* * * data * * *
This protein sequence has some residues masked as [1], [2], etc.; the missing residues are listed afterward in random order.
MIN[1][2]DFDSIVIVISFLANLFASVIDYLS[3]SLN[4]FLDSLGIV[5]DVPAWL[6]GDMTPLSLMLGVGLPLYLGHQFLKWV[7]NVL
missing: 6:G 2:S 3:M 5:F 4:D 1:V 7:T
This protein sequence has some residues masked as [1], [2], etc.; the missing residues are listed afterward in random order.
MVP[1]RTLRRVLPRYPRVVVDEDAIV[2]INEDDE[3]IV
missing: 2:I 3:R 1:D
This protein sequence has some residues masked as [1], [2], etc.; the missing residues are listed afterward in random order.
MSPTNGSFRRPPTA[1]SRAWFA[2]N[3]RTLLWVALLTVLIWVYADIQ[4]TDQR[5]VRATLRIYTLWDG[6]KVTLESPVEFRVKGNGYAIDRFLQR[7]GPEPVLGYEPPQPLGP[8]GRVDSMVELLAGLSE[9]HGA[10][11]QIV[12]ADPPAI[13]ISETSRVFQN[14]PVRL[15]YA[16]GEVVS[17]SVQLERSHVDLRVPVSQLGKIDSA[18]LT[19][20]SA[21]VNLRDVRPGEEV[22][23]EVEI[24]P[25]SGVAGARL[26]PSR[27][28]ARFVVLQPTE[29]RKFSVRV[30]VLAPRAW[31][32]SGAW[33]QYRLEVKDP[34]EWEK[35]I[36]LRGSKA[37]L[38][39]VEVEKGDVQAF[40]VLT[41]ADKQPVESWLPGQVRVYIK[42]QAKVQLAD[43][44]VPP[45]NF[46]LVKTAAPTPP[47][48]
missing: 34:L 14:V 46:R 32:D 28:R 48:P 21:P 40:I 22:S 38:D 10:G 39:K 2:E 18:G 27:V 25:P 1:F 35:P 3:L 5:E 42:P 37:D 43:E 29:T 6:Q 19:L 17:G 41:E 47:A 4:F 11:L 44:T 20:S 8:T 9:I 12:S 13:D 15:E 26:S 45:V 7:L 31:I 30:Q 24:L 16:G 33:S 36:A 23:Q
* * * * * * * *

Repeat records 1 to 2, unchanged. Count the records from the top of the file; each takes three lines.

This protein sequence has some residues masked as [1], [2], etc.; the missing residues are listed afterward in random order.
MIN[1][2]DFDSIVIVISFLANLFASVIDYLS[3]SLN[4]FLDSLGIV[5]DVPAWL[6]GDMTPLSLMLGVGLPLYLGHQFLKWV[7]NVL
missing: 6:G 2:S 3:M 5:F 4:D 1:V 7:T
This protein sequence has some residues masked as [1], [2], etc.; the missing residues are listed afterward in random order.
MVP[1]RTLRRVLPRYPRVVVDEDAIV[2]INEDDE[3]IV
missing: 2:I 3:R 1:D